This is a great thread. If i only had heeded more advice akin from this thread when I was younger! Oh well, what is done is done, time keeps moving on.

I think another good old wisdom tip to also remember is: action speaks louder than words.
As long insulting aggressor does not take any physical actions/attacks, then sometimes the best response is to stay silent and just let them vent, or just walk away. Hopefully the aggressor insulter will calm down afterwards. Those insults are just hot air and words that will fade away over time.
Like a tiny drop of dew, or a bubble floating in a stream;
Like a flash of lightning in a summer cloud,
Or a flickering lamp, an illusion, a phantom, or a dream.
So is all conditioned existence to be seen.
- Diamond Sutra
https://diamond-sutra.com/read-the-diam ... hapter-32/
If the aggressor does indeed take physical actions, then I think the defender is in the right to take reasonable self-defence actions; albeit preferably non-lethal means. eg. calling cops/authorities / bystanders help, fight back to try to disarm or knock out the aggressor ... etc.

Also In relation to this thread, I think it is also good to consider de-escalation techniques, to try and resolve the before the insults and arguments before it gets worse. But these would only work on a smaller personal or conversational settings, not in a macro big-audience setting.
https://www.correctionsone.com/correcti ... iIsox1LuE/
The following are the Big Eight techniques that officers should include in their de-escalation toolbox:
Listen. Listening allows an irate person to "flood," which is a means of purging angry energy. ...
Acknowledge. ...
Agree. ...
Apologize. ...
Clarification. ...
Choices and Consequences. ...
Sequence Questions. ...
Suggestibility.

tkp67
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Re: Responding to insults

Post by tkp67 » Thu Jan 16, 2020 12:51 pm

PadmaVonSamba wrote:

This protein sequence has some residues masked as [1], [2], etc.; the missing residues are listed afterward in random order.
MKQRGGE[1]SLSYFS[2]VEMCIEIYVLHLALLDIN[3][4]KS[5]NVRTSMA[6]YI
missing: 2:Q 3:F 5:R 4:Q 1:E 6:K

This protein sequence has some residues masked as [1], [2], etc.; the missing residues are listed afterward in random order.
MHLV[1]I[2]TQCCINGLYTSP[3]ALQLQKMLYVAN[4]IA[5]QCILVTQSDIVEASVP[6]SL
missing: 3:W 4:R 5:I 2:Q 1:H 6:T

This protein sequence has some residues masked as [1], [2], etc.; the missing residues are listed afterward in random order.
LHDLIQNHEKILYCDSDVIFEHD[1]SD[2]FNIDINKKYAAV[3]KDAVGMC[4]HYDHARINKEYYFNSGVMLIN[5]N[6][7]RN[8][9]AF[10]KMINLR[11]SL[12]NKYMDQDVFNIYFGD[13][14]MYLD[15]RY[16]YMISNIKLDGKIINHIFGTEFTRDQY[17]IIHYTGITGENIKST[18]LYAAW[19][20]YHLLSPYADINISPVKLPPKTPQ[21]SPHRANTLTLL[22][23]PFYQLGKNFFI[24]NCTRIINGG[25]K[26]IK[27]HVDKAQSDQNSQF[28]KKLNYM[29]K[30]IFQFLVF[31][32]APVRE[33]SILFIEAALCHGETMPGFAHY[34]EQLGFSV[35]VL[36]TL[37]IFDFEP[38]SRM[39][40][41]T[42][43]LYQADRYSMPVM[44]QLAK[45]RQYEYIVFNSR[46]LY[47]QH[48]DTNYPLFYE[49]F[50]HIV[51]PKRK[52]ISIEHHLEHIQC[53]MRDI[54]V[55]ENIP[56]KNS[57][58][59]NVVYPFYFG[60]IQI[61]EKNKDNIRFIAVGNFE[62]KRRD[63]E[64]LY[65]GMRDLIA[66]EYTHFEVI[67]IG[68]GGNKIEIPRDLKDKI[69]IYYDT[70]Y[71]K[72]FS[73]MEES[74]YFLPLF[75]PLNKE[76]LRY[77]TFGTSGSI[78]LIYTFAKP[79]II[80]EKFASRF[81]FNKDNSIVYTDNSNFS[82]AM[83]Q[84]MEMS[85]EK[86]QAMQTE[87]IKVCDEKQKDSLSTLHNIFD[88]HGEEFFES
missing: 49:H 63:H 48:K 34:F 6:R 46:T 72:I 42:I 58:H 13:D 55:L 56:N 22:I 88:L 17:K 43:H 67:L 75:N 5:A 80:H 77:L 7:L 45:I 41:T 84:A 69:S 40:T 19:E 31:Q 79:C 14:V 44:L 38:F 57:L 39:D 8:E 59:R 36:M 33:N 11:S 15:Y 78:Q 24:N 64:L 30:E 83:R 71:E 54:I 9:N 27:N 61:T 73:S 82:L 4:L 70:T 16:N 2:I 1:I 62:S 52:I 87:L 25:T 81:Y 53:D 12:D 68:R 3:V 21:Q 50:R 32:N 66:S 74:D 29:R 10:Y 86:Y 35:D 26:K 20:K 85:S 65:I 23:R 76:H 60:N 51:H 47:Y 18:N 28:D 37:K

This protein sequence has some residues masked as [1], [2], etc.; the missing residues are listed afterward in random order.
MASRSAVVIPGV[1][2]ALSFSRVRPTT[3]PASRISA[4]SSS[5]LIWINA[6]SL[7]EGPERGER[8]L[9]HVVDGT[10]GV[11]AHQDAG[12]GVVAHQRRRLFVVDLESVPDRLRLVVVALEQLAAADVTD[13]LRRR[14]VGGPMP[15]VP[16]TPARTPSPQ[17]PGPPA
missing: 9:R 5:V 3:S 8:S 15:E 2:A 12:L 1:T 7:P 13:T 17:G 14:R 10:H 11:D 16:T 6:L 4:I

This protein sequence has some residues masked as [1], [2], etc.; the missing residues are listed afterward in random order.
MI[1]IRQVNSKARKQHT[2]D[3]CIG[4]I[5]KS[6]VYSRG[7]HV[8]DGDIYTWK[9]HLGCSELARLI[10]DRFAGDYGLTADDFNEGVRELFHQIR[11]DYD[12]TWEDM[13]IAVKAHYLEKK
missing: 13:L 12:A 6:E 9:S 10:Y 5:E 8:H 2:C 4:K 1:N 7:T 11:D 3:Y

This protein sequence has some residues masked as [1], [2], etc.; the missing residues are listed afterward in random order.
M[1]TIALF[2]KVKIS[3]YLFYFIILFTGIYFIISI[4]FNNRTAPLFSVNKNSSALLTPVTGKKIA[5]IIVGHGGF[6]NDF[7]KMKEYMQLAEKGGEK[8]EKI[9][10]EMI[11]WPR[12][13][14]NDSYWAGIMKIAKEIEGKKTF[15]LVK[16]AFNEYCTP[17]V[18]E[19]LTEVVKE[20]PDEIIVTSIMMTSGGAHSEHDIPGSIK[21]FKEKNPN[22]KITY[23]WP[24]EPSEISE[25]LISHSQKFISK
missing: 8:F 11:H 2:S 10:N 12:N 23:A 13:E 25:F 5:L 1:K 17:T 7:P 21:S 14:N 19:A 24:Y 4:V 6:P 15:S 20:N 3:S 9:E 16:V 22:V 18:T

Thu Jan 16, 2020 6:12 am
People who are at peace with themselves never insult anyone.
Yes, and also worthy of mention. Hurt people hurt people. When someone insults someone else it often reflects an internal metric upon which they measure themselves. A reflection of internal strife.

Simon E.
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Re: Responding to insults

Post by Simon E. » Thu Jan 16, 2020 2:06 pm

PadmaVonSamba wrote:
Thu Jan 16, 2020 6:12 am
People who are at peace with themselves never insult anyone.
With a little commitment, a little practice, it is not hard to immediately perceive every insult or negativity directed at you as an expression of insecurity and fear and other problems in the person making the insults.
When that happens, you will immediately feel compassion for them, just as you would a suffering animal.
But that doesn’t mean you let the wounded dog bite you.
Do not stay in a toxic situation that you cannot change.
.
.
.
The problem is many people think that passive /aggression doesn’t count. Even when it seeps out of every pore.
“The difference between us and Tara is that she knows she doesn’t exist”.

DharmaN00b
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Re: Responding to insults

Post by DharmaN00b » Thu Jan 16, 2020 3:01 pm

Obviously some people have a small circle of compassion. We know about fair weather friends, well that pretty much goes for much of public life.

The politeness is almost an apology for ones one biological leaning. We're anthropocentric, egocentric and ethnocentric, so it's very difficult to work with.

When I am cognizant of the sheer coldness or indifference it's way worse than any perceived slight. Passive aggressive behaviour is a way to stay relevant. We learn this very early on that our bad behaviour is met with attention. If this behaviour is rewarded with attention the result is a spoiled brat. Of course this is going to be a problem by way of exclusion when a person meets real trouble: for example, they're on fire and nobody will pee on them.

Excuse me, my personal fave passive aggressive drama stunt:


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Rick
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Re: Responding to insults

Post by Rick » Thu Jan 16, 2020 4:04 pm

DharmaN00b wrote:
Thu Jan 16, 2020 3:01 pm
We're anthropocentric, egocentric and ethnocentric
I detect a theme ... :

Image
Merrily, merrily, merrily, merrily ...

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well wisher
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Re: Responding to insults

Post by well wisher » Thu Jan 16, 2020 5:44 pm